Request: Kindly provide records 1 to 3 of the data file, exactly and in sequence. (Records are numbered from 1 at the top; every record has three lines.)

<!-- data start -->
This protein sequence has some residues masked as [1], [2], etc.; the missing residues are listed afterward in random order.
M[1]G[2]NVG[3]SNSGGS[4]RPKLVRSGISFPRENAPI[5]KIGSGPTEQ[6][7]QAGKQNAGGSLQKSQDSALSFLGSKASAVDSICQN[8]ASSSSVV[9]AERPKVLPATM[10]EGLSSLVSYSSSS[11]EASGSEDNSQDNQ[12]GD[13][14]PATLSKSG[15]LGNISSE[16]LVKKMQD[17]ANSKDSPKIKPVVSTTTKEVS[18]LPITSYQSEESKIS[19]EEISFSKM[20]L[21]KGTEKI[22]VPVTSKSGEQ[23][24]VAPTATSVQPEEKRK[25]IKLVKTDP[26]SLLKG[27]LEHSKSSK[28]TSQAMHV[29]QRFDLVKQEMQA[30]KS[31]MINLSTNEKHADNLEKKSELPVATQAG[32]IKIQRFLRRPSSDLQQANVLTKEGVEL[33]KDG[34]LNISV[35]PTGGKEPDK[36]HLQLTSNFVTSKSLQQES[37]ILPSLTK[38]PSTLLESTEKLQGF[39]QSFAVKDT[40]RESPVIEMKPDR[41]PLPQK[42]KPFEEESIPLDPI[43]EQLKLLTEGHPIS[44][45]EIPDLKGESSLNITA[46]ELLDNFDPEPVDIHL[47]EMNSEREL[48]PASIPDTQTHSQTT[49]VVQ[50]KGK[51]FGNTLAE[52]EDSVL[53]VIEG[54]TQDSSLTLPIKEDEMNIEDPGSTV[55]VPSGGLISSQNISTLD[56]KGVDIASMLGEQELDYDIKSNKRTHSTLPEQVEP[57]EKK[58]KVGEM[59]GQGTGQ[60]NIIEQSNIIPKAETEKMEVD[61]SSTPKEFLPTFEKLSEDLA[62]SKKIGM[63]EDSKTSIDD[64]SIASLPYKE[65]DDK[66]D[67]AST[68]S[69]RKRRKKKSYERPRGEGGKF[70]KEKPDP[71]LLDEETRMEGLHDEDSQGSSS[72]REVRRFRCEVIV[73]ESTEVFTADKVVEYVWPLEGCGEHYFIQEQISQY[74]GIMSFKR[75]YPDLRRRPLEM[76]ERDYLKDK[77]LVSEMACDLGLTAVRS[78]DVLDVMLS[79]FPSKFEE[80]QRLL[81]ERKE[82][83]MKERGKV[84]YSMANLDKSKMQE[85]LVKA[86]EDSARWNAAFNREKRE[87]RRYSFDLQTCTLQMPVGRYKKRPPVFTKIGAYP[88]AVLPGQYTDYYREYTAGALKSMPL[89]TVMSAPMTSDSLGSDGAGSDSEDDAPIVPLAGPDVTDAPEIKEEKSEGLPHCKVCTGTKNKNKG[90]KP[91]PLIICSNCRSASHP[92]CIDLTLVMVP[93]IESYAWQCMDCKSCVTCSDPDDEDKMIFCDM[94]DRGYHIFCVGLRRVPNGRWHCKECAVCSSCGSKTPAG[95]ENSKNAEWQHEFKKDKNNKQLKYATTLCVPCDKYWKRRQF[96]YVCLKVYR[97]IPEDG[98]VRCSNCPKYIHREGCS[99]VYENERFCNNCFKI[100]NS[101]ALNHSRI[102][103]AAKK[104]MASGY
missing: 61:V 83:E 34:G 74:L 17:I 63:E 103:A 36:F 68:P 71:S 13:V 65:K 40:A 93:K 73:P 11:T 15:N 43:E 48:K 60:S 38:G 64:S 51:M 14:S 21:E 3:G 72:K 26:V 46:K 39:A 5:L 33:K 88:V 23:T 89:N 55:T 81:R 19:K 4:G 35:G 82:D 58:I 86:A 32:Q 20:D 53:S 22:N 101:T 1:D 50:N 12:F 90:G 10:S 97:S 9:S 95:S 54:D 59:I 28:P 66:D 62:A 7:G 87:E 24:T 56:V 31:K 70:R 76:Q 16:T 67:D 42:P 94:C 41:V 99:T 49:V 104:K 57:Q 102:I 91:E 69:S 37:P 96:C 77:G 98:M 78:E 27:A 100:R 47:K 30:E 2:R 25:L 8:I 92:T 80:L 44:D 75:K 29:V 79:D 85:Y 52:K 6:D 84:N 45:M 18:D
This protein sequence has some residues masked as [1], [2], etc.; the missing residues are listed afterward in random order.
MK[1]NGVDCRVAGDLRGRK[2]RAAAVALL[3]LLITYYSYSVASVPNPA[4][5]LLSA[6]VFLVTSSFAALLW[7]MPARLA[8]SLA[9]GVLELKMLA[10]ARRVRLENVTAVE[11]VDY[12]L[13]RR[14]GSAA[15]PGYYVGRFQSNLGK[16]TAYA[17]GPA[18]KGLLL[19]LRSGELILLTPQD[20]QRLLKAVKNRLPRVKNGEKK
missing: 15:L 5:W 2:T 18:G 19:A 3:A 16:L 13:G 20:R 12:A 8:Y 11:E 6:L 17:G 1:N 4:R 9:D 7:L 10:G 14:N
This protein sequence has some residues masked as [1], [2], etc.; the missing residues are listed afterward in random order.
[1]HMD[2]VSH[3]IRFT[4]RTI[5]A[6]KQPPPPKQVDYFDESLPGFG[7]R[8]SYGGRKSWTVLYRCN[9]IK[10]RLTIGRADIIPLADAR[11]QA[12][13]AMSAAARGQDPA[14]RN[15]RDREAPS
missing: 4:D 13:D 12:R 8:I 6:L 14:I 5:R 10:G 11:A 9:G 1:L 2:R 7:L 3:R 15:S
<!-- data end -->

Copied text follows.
This protein sequence has some residues masked as [1], [2], etc.; the missing residues are listed afterward in random order.
M[1]G[2]NVG[3]SNSGGS[4]RPKLVRSGISFPRENAPI[5]KIGSGPTEQ[6][7]QAGKQNAGGSLQKSQDSALSFLGSKASAVDSICQN[8]ASSSSVV[9]AERPKVLPATM[10]EGLSSLVSYSSSS[11]EASGSEDNSQDNQ[12]GD[13][14]PATLSKSG[15]LGNISSE[16]LVKKMQD[17]ANSKDSPKIKPVVSTTTKEVS[18]LPITSYQSEESKIS[19]EEISFSKM[20]L[21]KGTEKI[22]VPVTSKSGEQ[23][24]VAPTATSVQPEEKRK[25]IKLVKTDP[26]SLLKG[27]LEHSKSSK[28]TSQAMHV[29]QRFDLVKQEMQA[30]KS[31]MINLSTNEKHADNLEKKSELPVATQAG[32]IKIQRFLRRPSSDLQQANVLTKEGVEL[33]KDG[34]LNISV[35]PTGGKEPDK[36]HLQLTSNFVTSKSLQQES[37]ILPSLTK[38]PSTLLESTEKLQGF[39]QSFAVKDT[40]RESPVIEMKPDR[41]PLPQK[42]KPFEEESIPLDPI[43]EQLKLLTEGHPIS[44][45]EIPDLKGESSLNITA[46]ELLDNFDPEPVDIHL[47]EMNSEREL[48]PASIPDTQTHSQTT[49]VVQ[50]KGK[51]FGNTLAE[52]EDSVL[53]VIEG[54]TQDSSLTLPIKEDEMNIEDPGSTV[55]VPSGGLISSQNISTLD[56]KGVDIASMLGEQELDYDIKSNKRTHSTLPEQVEP[57]EKK[58]KVGEM[59]GQGTGQ[60]NIIEQSNIIPKAETEKMEVD[61]SSTPKEFLPTFEKLSEDLA[62]SKKIGM[63]EDSKTSIDD[64]SIASLPYKE[65]DDK[66]D[67]AST[68]S[69]RKRRKKKSYERPRGEGGKF[70]KEKPDP[71]LLDEETRMEGLHDEDSQGSSS[72]REVRRFRCEVIV[73]ESTEVFTADKVVEYVWPLEGCGEHYFIQEQISQY[74]GIMSFKR[75]YPDLRRRPLEM[76]ERDYLKDK[77]LVSEMACDLGLTAVRS[78]DVLDVMLS[79]FPSKFEE[80]QRLL[81]ERKE[82][83]MKERGKV[84]YSMANLDKSKMQE[85]LVKA[86]EDSARWNAAFNREKRE[87]RRYSFDLQTCTLQMPVGRYKKRPPVFTKIGAYP[88]AVLPGQYTDYYREYTAGALKSMPL[89]TVMSAPMTSDSLGSDGAGSDSEDDAPIVPLAGPDVTDAPEIKEEKSEGLPHCKVCTGTKNKNKG[90]KP[91]PLIICSNCRSASHP[92]CIDLTLVMVP[93]IESYAWQCMDCKSCVTCSDPDDEDKMIFCDM[94]DRGYHIFCVGLRRVPNGRWHCKECAVCSSCGSKTPAG[95]ENSKNAEWQHEFKKDKNNKQLKYATTLCVPCDKYWKRRQF[96]YVCLKVYR[97]IPEDG[98]VRCSNCPKYIHREGCS[99]VYENERFCNNCFKI[100]NS[101]ALNHSRI[102][103]AAKK[104]MASGY
missing: 61:V 83:E 34:G 74:L 17:I 63:E 103:A 36:F 68:P 71:S 13:V 65:K 40:A 93:K 73:P 11:T 15:N 43:E 48:K 60:S 38:G 64:S 51:M 14:S 21:E 3:G 72:K 26:V 46:K 39:A 5:L 33:K 88:V 23:T 89:N 55:T 81:R 19:K 4:G 35:G 82:D 58:I 86:A 32:Q 20:D 53:S 22:N 101:T 1:D 50:N 12:F 90:G 10:S 97:S 9:S 95:S 54:D 59:I 28:P 66:D 62:A 7:G 87:E 24:T 56:V 31:K 70:R 76:Q 16:T 67:D 42:P 94:C 41:V 99:T 49:V 104:K 57:Q 102:I 91:E 69:S 37:P 96:C 77:G 98:M 78:E 27:A 100:R 47:K 30:E 2:R 25:L 8:I 92:T 80:L 44:D 75:K 29:V 79:D 85:Y 52:K 6:D 84:N 45:M 18:D
This protein sequence has some residues masked as [1], [2], etc.; the missing residues are listed afterward in random order.
MK[1]NGVDCRVAGDLRGRK[2]RAAAVALL[3]LLITYYSYSVASVPNPA[4][5]LLSA[6]VFLVTSSFAALLW[7]MPARLA[8]SLA[9]GVLELKMLA[10]ARRVRLENVTAVE[11]VDY[12]L[13]RR[14]GSAA[15]PGYYVGRFQSNLGK[16]TAYA[17]GPA[18]KGLLL[19]LRSGELILLTPQD[20]QRLLKAVKNRLPRVKNGEKK
missing: 15:L 5:W 2:T 18:G 19:A 3:A 16:L 13:G 20:R 12:A 8:Y 11:E 6:L 17:G 1:N 4:R 9:D 7:L 10:G 14:N
This protein sequence has some residues masked as [1], [2], etc.; the missing residues are listed afterward in random order.
[1]HMD[2]VSH[3]IRFT[4]RTI[5]A[6]KQPPPPKQVDYFDESLPGFG[7]R[8]SYGGRKSWTVLYRCN[9]IK[10]RLTIGRADIIPLADAR[11]QA[12][13]AMSAAARGQDPA[14]RN[15]RDREAPS
missing: 4:D 13:D 12:R 8:I 6:L 14:I 5:R 10:G 11:A 9:G 1:L 2:R 7:L 3:R 15:S